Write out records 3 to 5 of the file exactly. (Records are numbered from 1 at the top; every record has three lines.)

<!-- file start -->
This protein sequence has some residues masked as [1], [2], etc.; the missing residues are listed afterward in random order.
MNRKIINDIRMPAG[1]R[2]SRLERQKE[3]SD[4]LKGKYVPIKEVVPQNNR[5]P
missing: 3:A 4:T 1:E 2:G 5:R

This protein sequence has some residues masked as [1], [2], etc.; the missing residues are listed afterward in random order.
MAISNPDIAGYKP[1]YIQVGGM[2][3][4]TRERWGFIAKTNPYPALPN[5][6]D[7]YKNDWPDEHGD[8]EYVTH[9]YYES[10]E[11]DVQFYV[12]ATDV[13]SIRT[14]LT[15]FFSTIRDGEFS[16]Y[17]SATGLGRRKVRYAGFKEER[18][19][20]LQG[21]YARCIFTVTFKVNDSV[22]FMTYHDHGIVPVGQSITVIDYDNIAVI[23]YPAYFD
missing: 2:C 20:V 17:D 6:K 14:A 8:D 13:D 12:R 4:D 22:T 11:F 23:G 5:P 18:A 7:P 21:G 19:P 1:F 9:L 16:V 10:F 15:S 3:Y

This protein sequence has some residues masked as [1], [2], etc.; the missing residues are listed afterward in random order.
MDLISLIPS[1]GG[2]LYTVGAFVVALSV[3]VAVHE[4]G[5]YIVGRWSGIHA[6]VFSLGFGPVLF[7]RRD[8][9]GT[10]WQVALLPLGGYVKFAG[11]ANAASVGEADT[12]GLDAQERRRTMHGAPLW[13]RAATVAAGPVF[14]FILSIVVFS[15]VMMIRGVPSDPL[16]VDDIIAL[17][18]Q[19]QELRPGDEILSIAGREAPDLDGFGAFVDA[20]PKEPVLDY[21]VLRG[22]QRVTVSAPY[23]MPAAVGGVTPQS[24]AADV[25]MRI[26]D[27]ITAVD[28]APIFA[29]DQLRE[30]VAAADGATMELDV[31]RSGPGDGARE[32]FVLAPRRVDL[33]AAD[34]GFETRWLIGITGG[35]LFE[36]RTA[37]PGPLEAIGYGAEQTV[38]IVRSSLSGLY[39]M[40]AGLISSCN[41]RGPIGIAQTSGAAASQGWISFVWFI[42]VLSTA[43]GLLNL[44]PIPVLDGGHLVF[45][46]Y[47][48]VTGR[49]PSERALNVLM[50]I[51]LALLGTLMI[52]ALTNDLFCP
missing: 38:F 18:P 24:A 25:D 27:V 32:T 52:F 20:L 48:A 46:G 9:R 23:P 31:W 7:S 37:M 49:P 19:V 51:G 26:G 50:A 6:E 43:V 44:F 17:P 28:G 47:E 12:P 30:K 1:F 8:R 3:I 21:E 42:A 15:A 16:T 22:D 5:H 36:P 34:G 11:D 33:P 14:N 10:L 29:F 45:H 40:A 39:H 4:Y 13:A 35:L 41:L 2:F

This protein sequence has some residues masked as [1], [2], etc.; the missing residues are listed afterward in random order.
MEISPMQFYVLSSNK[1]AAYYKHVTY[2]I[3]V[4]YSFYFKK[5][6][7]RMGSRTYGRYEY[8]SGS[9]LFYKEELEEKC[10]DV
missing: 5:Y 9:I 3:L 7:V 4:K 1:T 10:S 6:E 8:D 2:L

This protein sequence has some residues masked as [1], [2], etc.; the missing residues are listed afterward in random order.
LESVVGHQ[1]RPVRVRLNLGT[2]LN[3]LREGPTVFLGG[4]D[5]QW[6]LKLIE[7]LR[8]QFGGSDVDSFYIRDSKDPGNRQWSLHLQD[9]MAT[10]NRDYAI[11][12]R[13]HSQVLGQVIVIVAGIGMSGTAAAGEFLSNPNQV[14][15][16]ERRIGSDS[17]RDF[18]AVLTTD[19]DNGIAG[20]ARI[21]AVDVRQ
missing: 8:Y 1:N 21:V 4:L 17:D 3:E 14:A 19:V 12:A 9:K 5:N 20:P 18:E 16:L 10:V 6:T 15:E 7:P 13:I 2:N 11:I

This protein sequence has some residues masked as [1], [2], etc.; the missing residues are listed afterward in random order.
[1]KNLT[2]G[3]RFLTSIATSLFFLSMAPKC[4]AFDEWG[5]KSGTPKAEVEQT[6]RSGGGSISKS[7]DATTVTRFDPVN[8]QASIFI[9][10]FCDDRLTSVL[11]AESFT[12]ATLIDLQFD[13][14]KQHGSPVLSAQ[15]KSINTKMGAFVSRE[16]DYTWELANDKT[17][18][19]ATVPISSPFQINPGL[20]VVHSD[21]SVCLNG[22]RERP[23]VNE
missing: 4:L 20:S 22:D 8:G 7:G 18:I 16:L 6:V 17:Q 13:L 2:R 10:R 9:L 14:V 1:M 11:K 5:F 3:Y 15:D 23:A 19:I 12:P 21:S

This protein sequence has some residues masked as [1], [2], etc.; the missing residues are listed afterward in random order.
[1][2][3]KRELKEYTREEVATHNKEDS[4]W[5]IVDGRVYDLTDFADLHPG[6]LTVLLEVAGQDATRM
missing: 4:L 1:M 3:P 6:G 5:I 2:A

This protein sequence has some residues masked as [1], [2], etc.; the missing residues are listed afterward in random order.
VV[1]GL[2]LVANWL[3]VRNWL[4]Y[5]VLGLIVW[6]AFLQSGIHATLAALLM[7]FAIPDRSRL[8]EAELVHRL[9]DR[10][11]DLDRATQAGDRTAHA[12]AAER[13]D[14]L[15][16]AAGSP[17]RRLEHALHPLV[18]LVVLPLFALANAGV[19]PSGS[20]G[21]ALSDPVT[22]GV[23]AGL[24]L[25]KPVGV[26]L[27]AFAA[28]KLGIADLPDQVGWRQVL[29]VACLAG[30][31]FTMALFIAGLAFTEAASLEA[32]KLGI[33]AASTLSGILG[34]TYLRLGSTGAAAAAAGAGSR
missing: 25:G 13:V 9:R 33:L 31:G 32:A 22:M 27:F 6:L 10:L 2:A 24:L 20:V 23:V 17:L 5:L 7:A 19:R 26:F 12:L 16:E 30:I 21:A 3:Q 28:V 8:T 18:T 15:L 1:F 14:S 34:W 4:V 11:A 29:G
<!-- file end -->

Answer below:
This protein sequence has some residues masked as [1], [2], etc.; the missing residues are listed afterward in random order.
MDLISLIPS[1]GG[2]LYTVGAFVVALSV[3]VAVHE[4]G[5]YIVGRWSGIHA[6]VFSLGFGPVLF[7]RRD[8][9]GT[10]WQVALLPLGGYVKFAG[11]ANAASVGEADT[12]GLDAQERRRTMHGAPLW[13]RAATVAAGPVF[14]FILSIVVFS[15]VMMIRGVPSDPL[16]VDDIIAL[17][18]Q[19]QELRPGDEILSIAGREAPDLDGFGAFVDA[20]PKEPVLDY[21]VLRG[22]QRVTVSAPY[23]MPAAVGGVTPQS[24]AADV[25]MRI[26]D[27]ITAVD[28]APIFA[29]DQLRE[30]VAAADGATMELDV[31]RSGPGDGARE[32]FVLAPRRVDL[33]AAD[34]GFETRWLIGITGG[35]LFE[36]RTA[37]PGPLEAIGYGAEQTV[38]IVRSSLSGLY[39]M[40]AGLISSCN[41]RGPIGIAQTSGAAASQGWISFVWFI[42]VLSTA[43]GLLNL[44]PIPVLDGGHLVF[45][46]Y[47][48]VTGR[49]PSERALNVLM[50]I[51]LALLGTLMI[52]ALTNDLFCP
missing: 38:F 18:P 24:A 25:D 27:V 32:T 52:F 20:L 48:A 46:G 9:R 23:P 31:W 7:S 37:M 49:P 19:V 51:G 26:G 50:A 6:E 43:V 44:F 17:P 28:G 47:E 12:P 30:K 1:F 8:R 3:I 21:E 42:A 15:A 16:T 22:D 5:H 36:P 34:G 11:D 33:P 14:N 10:L 29:F 45:H 40:A 39:H 4:Y 13:A 35:L 41:L 2:F

This protein sequence has some residues masked as [1], [2], etc.; the missing residues are listed afterward in random order.
MEISPMQFYVLSSNK[1]AAYYKHVTY[2]I[3]V[4]YSFYFKK[5][6][7]RMGSRTYGRYEY[8]SGS[9]LFYKEELEEKC[10]DV
missing: 5:Y 9:I 3:L 7:V 4:K 1:T 10:S 6:E 8:D 2:L

This protein sequence has some residues masked as [1], [2], etc.; the missing residues are listed afterward in random order.
LESVVGHQ[1]RPVRVRLNLGT[2]LN[3]LREGPTVFLGG[4]D[5]QW[6]LKLIE[7]LR[8]QFGGSDVDSFYIRDSKDPGNRQWSLHLQD[9]MAT[10]NRDYAI[11][12]R[13]HSQVLGQVIVIVAGIGMSGTAAAGEFLSNPNQV[14][15][16]ERRIGSDS[17]RDF[18]AVLTTD[19]DNGIAG[20]ARI[21]AVDVRQ
missing: 8:Y 1:N 21:V 4:L 17:D 3:E 14:A 19:V 12:A 9:K 5:N 20:P 18:E 16:L 10:V 6:T 15:E 7:P 13:I 2:N 11:I